The Wall Street Journal is reporting that CBS chief Les Moonves is negotiating with independent directors of CBS' board for a possible exit. Timberlake, the man who ripped Jackson's shirt to begin with. The Federal Communications Commission issued a $550 000 fine to MTV and CBS as producers of the half-time show.
Timberlake was allowed to perform after tearfully apologizing - but Jackson wasn't almost as contrite, fueling Moonves' animosity toward her.
After the notorious "wardrobe malfunction", which would later define Jackson's previously iconic career, Moonves reportedly became obsessed with taking revenge from the singer. Another said that Moonves promised "heads were going to roll as a result of the deal".
Though JT pulled her breast out, Jackson took all the blame and apparently, her apology did not match up to that of Timberlake's. Janet didn't do the same and he then allegedly set out to ruin her career, according to Ali's report.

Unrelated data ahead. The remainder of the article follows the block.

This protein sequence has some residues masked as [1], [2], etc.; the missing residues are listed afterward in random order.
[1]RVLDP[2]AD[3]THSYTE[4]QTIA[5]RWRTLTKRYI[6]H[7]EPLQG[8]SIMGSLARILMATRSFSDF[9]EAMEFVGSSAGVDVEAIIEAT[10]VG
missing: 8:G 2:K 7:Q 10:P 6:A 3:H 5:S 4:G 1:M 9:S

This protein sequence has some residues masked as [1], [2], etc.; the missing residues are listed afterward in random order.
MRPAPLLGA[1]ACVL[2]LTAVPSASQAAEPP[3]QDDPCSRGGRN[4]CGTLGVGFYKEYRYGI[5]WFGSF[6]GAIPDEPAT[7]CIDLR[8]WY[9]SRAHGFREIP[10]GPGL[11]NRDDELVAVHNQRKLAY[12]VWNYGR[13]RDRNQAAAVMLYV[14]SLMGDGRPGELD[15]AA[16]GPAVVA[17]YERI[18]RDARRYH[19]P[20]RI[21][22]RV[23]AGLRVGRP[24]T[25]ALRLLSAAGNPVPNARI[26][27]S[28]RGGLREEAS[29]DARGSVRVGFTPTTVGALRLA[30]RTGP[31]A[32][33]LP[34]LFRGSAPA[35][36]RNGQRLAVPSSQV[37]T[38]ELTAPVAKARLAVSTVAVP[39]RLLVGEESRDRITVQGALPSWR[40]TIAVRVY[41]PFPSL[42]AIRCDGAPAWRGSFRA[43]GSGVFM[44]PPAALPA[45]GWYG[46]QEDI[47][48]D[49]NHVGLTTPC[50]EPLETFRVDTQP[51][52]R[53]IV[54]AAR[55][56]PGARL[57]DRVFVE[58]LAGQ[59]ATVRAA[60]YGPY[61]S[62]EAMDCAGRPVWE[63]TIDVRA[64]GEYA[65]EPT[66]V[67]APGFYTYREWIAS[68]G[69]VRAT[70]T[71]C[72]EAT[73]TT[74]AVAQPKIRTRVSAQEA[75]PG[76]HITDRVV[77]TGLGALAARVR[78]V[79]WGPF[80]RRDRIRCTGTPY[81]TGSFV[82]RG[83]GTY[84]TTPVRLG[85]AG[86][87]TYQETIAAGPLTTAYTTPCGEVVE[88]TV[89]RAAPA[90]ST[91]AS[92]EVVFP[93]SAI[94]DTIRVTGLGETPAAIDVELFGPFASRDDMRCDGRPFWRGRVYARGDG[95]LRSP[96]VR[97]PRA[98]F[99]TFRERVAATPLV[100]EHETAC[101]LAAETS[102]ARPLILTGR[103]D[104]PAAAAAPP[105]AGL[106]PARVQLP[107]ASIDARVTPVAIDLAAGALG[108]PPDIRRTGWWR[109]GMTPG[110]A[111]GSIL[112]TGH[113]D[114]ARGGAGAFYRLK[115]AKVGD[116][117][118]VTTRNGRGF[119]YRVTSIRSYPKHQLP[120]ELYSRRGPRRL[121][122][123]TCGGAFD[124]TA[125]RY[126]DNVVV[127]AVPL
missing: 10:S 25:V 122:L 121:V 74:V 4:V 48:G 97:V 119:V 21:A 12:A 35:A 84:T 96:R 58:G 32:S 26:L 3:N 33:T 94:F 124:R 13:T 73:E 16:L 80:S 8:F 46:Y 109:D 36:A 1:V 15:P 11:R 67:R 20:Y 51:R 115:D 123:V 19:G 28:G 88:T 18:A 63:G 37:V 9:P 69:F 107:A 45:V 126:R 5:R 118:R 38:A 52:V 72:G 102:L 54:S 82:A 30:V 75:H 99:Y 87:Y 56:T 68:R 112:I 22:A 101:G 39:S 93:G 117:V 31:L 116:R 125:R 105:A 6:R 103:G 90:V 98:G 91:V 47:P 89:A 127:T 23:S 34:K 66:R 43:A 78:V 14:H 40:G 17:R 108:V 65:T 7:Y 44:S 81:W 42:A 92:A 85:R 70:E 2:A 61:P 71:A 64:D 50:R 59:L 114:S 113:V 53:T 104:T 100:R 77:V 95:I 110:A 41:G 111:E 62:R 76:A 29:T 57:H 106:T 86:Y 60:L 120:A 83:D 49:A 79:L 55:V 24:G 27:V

Another point of contention in the entire controversy was the discriminatory treatment between the two artists involved.
And for the 2004 Grammies, which CBS broadcast, Moonves initially banned both Jackson and Timberlake from appearing, though he later allowed Timberlake to perform after Timberlake offered a tearful apology.
"How the f-- did she slip through?" However, Moonves wasn't satisfied with this explanation, and he reportedly spent the next decade undercutting Jackson - a spiteful reaction that significantly damaged the female pop singer's career.
Per the report, Moonves continued to hold a grudge against Jackson, and seven years later, when he learned that Jackson signed a book deal with publisher Simon & Schuster, a CBS subsidiary, for her book "True You: A Journey to Finding and Loving Yourself" he was incensed. CBS said it would investigate the claims, which Moonves portrayed as "advances", added in a statement that he "never misused my position to harm or hinder anyone's career". Moonves asked while recounting the story to a source who spoke to me.